As we walk through The Argyle’s cobbled courtyard and into the main sandstone building, complete with a suspended glass-enclosed DJ booth, dangling metallic light fixtures that look like robotic tentacles, wooden posts and various chains to add a convict ambiance, my Kiwi friend’s eyes light up like a pinball machine.
“I like it,” he says. “I like it a lot.”
Considering it’s a Saturday night and the place is filled to the brim with women out for a good time, I suspect he’s not talking about the décor.
Then again, he’s not the only one out on the prowl. A group of American guys near the entrance are chatting up the women who pass by (and seem to be doing well) and everywhere you look you see guys and girls in their 20s and 30s flirting and mingling. It’s hard to believe this is the same place I used to visit as a kid back when it was a tourist destination filled with souvenir and trinket shops.
Back then my father told me this used to be a prison, probably because of the barred windows, but it was actually built in 1881 as a wool store. Now, however, it’s home to five different bars (one in the courtyard, two on the ground floor and two on the first floor) plus there’s a VIP room for private parties.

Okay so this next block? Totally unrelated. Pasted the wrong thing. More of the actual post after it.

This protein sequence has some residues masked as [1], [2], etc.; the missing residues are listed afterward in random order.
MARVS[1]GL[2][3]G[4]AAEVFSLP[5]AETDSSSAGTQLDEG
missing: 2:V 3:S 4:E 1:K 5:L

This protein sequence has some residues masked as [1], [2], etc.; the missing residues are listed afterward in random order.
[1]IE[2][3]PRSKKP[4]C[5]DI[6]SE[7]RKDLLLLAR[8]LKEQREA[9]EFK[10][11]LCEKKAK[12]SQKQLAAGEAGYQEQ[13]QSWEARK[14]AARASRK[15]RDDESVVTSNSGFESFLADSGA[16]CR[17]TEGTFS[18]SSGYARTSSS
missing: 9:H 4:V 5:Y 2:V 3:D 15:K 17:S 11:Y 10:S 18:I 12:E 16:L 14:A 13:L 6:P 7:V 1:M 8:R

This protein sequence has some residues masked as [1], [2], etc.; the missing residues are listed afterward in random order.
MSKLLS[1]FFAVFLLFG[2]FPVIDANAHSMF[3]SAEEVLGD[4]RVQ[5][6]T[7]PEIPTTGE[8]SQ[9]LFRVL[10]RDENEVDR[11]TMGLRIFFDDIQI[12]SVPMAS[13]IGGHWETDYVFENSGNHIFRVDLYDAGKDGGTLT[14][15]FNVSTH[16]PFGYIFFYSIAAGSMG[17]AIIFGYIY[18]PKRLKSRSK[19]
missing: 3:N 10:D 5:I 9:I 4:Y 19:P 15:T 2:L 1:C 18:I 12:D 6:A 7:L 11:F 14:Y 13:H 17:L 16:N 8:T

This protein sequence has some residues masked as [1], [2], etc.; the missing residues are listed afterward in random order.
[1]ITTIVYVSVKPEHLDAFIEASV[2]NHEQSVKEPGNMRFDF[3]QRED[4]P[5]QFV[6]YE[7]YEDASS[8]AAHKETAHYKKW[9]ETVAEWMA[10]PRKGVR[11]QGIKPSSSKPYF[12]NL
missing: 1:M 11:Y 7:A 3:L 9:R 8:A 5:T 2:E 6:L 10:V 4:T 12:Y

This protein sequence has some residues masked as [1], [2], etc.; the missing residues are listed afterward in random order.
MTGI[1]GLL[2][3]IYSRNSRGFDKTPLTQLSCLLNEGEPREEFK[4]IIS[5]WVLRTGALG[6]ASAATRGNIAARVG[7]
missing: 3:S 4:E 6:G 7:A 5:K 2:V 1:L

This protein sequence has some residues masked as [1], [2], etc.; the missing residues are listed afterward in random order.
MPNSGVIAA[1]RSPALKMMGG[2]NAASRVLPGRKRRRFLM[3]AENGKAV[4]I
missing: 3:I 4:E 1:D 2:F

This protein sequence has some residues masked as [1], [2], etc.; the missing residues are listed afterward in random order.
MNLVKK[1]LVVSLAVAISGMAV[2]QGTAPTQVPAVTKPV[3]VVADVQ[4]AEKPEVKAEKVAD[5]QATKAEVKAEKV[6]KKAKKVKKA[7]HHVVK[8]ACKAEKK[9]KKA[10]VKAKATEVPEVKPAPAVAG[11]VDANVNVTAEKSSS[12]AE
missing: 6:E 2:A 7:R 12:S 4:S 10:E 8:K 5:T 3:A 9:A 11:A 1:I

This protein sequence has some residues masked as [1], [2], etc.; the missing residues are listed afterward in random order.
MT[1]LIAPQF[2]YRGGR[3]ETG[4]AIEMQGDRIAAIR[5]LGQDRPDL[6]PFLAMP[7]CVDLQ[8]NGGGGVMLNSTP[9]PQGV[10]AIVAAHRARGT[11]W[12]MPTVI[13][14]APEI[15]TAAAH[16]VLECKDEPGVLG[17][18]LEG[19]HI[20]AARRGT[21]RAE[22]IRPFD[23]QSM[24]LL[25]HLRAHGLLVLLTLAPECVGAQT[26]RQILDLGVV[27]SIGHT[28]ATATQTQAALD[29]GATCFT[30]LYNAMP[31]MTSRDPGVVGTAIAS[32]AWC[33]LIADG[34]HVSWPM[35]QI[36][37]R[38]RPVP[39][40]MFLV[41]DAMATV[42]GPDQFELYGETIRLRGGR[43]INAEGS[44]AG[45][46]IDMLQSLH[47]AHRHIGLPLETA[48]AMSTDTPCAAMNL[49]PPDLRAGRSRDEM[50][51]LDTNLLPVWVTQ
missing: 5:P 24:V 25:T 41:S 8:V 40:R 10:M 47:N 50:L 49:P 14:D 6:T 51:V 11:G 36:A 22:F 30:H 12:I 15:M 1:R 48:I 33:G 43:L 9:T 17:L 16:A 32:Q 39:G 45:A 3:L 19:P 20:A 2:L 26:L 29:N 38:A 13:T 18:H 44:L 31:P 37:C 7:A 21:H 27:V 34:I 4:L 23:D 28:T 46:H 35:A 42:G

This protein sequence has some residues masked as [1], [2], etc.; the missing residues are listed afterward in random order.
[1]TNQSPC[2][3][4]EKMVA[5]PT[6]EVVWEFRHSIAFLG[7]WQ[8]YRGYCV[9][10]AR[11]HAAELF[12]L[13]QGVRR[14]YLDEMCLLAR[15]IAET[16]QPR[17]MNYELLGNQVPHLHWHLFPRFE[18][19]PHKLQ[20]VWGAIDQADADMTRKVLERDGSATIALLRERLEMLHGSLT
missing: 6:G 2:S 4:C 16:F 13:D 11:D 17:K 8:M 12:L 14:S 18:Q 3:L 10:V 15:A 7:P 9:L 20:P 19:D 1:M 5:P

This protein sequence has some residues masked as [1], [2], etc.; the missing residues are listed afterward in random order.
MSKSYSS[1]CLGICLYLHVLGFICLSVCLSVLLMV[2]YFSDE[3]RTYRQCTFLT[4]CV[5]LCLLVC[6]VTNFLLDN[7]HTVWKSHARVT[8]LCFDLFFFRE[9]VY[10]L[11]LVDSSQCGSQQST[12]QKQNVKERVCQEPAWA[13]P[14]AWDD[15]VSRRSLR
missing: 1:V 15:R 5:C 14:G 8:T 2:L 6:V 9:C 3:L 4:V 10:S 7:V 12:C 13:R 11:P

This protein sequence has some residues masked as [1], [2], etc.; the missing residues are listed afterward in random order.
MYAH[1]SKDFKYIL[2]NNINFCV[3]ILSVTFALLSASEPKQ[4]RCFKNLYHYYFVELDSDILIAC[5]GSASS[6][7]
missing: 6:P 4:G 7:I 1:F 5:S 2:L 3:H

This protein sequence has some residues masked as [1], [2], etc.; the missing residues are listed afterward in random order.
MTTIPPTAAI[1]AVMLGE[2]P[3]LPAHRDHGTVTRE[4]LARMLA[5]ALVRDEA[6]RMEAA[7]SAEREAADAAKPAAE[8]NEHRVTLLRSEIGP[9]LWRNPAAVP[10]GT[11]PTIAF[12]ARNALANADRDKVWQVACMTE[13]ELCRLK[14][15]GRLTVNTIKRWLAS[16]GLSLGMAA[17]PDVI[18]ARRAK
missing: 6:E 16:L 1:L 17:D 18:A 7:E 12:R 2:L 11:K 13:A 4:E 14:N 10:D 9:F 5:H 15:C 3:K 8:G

We head upstairs where the queues are less manic and I order a Hemingway daiquiri (white rum, maraschino liqueur, lime juice and grapefruit juice) that’s served in a martini glass with a maraschino cherry. This is subtle in flavour and slightly sour, with a gentler taste than a margarita or even a vodka, lime and soda (incidentally, Ernest Hemingway was a diabetic, which is why he liked his drinks without sugar – which is where the maraschino liqueur fits in. A good recipe and backgrounder can also be found at Bunny Got Blog).
Regardless of its origins, I like this drink and hope it’ll make me look more sophisticated to the ladies than my Kiwi friend, who ordered an Asahi beer instead. My plan backfires, however, as the Kiwi soon makes eye contact with an attractive lass and leaves me in order to perform the mating ritual. I can’t help but wonder if that happened to Ernest as well.
My Kiwi friend’s motto is ‘eatin’s cheatin’ but those after food can also dine here, with meals ranging from Indian butter chicken to sushi. In the past I’ve had the salt and pepper chilli calamari, served with wild lime aioli and rocket salad, which I definitely recommend.
Argyle, 2-18 Argyle Street, The Rocks, Sydney. Open every day until late. Phone 9247 5500 or see the Argyle website
Now it’s your turn – how do you rate the Argyle?